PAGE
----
VOICE: Mr.[David] Trimble . in effect . made his party's participation within the cabinet -- and his own future as Ulster Unionist leader -- dependent on a start on I-R-A disarmament by January 31st. .If he [Sinn Fein leader Gerry Adams] makes good on that promise, then Northern Ireland Catholics and Protestants can dare to hope that an end is in sight to 30-years of sectarian terror that has killed more than 33- hundred people, many of them guilty of nothing more than being of the "wrong" religion.

    TEXT: Turning to the middle East, today's "New York Times" is upset about the latest repression of dissent in Iran.

    VOICE: Abdollah Nouri, one of Iran's most popular and courageous political reformers, has been unjustly sentenced to five years in prison and banned from running for office until 2004. His alleged crime consisted of publishing newspaper articles critical of official Iranian policies. That such a harsh sentence could be imposed for exercising basic journalistic freedoms is a measure of how fearful and out of touch Iran's ruling conservative clerics have become in the face of popular demands for greater democracy and individual liberty. Text: "The Los Angeles Times" has concerns about the growing problems within the Palestinian Authority of Yasser Arafat, as dissent is stifled, and corruption appears to be increasing.

    VOICE: . [Mr.] Arafat continues to contradict his claimed commitment to democracy and tolerance. Last Saturday, 20 Palestinian intellectuals and members of the Palestinian Legislative council issued a harshly worded manifesto denouncing the corruption and abuse of power that are characteristic of [Mr.] Arafat's Palestinian Authority. For the first time, the protesters publicly held [Mr.] Arafat directly responsible for widespread malfeasance. His response was swift and severe. Within hours, 11 of the signatories were arrested. [Mr.] Arafat has done the predictably wrong thing in this airing of grievances. He has arrested his critics, when in fact he should be heeding them.

    TEXT: Florida's "Times-Union" in Jacksonville, comments about a new political star, Vladimir Putin, rising in Russia, as Boris Yeltsin is again in the sick bed. But the Florida paper worries about the source of Mr. Putin's popularity.

    VOICE: There is nothing quite like a successful war when a politician needs a boost in the polls. George Bush saw his own poll figures shoot through the stratosphere in the aftermath of the Persian Gulf War. . And now, by attacking Chechnya, Vladimir Putin has elevated himself from obscure ex-spy to a heavy favorite in the 2000 Russian presidential campaign. /// OPT /// If he remains in office until the election next summer, he can continue using the army to his political advantage. If [Mr.] Yeltsin, who is very unpopular, sacks him, that will only give him some Populist credentials.

    /// END OPT ///

    TEXT: Finally the beloved Giant Panda Hsing-Hsing has died at the National Zoo in Washington. The large, bear-like animal, with large dark circles around his eyes was a favorite of children and adults for 28- years. Laments the "Tulsa [Oklahoma] World":

    VOICE: Hsing-Hsing and Ling-Ling, [his mate] who died of a heart attack in 1992, were given to the United States in 1972 as a good-will gesture in honor of President Richard Nixon's historic reopening of relations with China. .. In Washington there is a sense of emptiness in the Panda House where Hsing-Hsing lived out a fairy-tale life, a symbol of the re-opening of American-Chinese relations. Perhaps the Chinese, who receive a substantial amount of aid in various forms from the Americans could react in kind and supply us with a pair of pandas.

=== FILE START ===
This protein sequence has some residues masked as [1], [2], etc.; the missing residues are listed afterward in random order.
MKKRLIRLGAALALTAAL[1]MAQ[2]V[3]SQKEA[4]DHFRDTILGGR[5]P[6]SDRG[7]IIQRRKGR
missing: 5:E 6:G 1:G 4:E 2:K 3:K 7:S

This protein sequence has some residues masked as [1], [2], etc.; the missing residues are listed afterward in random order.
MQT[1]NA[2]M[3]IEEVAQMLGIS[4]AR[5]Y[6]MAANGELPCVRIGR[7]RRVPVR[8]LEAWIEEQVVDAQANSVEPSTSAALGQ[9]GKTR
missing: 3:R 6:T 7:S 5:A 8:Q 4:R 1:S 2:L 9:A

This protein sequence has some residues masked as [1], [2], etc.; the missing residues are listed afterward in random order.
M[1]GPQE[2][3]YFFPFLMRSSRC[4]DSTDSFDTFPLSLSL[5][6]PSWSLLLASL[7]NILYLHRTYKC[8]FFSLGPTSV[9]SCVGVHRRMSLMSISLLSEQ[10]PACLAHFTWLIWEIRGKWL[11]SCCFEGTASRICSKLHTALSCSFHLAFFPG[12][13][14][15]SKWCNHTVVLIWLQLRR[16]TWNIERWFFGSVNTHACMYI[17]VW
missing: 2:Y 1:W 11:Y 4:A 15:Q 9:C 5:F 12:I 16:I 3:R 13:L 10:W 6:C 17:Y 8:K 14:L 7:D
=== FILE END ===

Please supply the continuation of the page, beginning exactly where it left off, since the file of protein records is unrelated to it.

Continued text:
TEXT: On that note, we conclude this sampling of editorial comment from the editorial pages of Tuesday's U-S press.
    NEB/ANG/RAE 30-Nov-1999 14:08 PM EDT (30-Nov-1999 1908 UTC)
    NNNN
    Source: Voice of America


    [06] U-S OPINION ROUNDUP: BREAKTHROUGH IN NORTHERN BY ANDREW GUTHRIE (WASHINGTON)

    DATE=11/30/1999
    TYPE=EDITORIAL ROUNDUP
    IRELAND NUMBER=6-11573
    EDITOR=ASSIGNMENTS
    TELEPHONE=619-3335
    CONTENT=

    INTRO: With the seating of a new, Northern Ireland Assembly in Belfast, including both Roman Catholic Republicans and their bitter rivals, the mainly Protestant Ulster Unionists, the hope of a final peace in the violence-wracked province appears in sight. U-S newspapers have reacted to the week's critical development with a good deal of praise, as well as some caution, due to the fragility of the arrangement between the long-time bitter rivals. We get a sampling now from ___________ in today's U-S Opinion roundup.

    TEXT: The key development Monday was the naming of a new cabinet which will essentially govern the war-torn province of Ulster. It includes both a former commander of the Irish Republican Army, which has waged war against British troops and the province's Protestant Unionists for more than a decade, and a prominent Unionist who was, himself, the target of an I-R-A assassination attempt within the past three years. While many people in the street, both Catholic and Protestant, are taking a wait and see attitude, many others of both faiths and political persuasions, are celebrating what they feel may be the end of sectarian violence. We begin our sampling in Cleveland, Ohio, where The Plain Dealer has paid particular attention to the peace process in Northern Ireland for several years. The big Ohio daily is happy, but also cautious.